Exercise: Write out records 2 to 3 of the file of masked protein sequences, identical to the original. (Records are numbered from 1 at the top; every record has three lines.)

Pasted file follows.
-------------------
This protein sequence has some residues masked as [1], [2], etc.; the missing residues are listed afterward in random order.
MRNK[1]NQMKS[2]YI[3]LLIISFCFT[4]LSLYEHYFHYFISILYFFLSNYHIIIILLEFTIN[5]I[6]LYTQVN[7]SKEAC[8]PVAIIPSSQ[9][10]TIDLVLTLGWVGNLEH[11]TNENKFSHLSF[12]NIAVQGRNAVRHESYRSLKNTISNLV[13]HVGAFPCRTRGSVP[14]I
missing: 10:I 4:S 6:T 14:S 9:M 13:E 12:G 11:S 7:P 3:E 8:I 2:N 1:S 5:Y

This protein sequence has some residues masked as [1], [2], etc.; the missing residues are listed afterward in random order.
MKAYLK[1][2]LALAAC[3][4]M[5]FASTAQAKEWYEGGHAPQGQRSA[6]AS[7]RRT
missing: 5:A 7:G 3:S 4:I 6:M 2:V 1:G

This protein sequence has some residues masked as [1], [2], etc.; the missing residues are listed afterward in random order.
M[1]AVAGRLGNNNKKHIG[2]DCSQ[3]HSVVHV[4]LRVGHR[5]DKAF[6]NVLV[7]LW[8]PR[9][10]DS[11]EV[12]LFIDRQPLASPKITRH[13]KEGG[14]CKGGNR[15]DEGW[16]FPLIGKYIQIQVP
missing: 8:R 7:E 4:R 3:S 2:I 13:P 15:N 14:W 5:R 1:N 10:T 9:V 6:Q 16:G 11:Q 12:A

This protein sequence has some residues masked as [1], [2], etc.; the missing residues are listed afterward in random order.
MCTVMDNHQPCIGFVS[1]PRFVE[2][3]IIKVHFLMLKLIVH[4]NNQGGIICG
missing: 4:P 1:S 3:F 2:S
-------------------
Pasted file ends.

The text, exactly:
This protein sequence has some residues masked as [1], [2], etc.; the missing residues are listed afterward in random order.
MKAYLK[1][2]LALAAC[3][4]M[5]FASTAQAKEWYEGGHAPQGQRSA[6]AS[7]RRT
missing: 5:A 7:G 3:S 4:I 6:M 2:V 1:G

This protein sequence has some residues masked as [1], [2], etc.; the missing residues are listed afterward in random order.
M[1]AVAGRLGNNNKKHIG[2]DCSQ[3]HSVVHV[4]LRVGHR[5]DKAF[6]NVLV[7]LW[8]PR[9][10]DS[11]EV[12]LFIDRQPLASPKITRH[13]KEGG[14]CKGGNR[15]DEGW[16]FPLIGKYIQIQVP
missing: 8:R 7:E 4:R 3:S 2:I 13:P 15:N 14:W 5:R 1:N 10:T 9:V 6:Q 16:G 11:Q 12:A